• If you’re trying to show your omnibenevolence, you’re failing miserably. Might I suggest trying another tactic or, at least, changing your name?

    • DAD! What have I told You about drinking and cruising the blogs? I’m still cleaning up the mess You left over at Konrath’s last week, for crying out loud. Now, power down and come finish this game of cribbage. Thank you.

      • I hate to have to tell you this but now seems as good a time as ever. Son, you were adopted. To top it off, you need an intervention. And if that weren’t enough to send you to another planet, hear this. I’m done playing games with you. You cheat.

      • Jeff, it doesn’t matter what name you hide behind, you’re not fooling anyone.

      • This response above was to me, Tetman?This is a tough room!

  45. In second year in college (UCD Dublin), I loved my English course and I had great friends. We’d sit around the campus restaurant and bar and talk art, books and music. But living at home was hell (tension, fights, curfews, no boyfriends allowed etc.). I’d had enough and wanted to give up. I came across the Dean of Women Students, who thought I’d be crazy to bail out two-thirds of the way through my degree. She cajoled and encouraged me to stick it out. I’d sit in her office, and her assistant would make us tea. We’d discuss favourite books and writers, and she’d tell me how great I was and how everything passes. Thanks to her, I survived.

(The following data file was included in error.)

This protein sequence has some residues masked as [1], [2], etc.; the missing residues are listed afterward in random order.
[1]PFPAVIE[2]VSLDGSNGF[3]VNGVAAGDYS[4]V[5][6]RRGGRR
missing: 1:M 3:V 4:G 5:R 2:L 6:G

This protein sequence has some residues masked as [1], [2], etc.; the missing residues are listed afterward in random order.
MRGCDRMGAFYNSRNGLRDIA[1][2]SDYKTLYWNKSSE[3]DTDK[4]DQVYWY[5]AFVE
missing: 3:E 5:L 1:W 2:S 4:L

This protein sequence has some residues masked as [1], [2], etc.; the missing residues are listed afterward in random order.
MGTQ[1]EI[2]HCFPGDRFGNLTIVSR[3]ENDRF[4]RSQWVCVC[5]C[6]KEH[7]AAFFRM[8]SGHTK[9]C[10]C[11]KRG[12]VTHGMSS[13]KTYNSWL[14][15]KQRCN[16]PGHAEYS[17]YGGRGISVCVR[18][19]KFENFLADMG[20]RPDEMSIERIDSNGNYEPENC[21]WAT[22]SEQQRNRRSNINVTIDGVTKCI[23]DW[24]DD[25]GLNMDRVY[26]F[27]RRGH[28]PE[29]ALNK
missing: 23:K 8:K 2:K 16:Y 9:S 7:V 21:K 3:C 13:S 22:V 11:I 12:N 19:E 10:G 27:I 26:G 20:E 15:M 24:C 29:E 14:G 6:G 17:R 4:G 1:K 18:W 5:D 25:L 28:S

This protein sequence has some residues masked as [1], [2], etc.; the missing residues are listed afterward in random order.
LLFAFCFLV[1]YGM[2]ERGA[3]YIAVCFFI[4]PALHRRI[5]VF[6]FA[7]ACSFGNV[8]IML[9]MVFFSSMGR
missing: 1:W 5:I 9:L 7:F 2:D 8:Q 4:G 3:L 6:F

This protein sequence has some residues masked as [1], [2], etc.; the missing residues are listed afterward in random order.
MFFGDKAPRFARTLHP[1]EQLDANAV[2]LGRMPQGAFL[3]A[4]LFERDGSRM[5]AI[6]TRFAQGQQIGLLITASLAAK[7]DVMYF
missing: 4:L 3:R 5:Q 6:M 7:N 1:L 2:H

Miss Meagher, I salute you!

  46. Broke ass chick, living in a trailer, taking care of my baby daughter on my own. Delivering car parts for $2 and hour, scrounging for food, hitchhiking – with my little girl on my hip – to get a loaf of bread, getting in car wrecks, believing liars.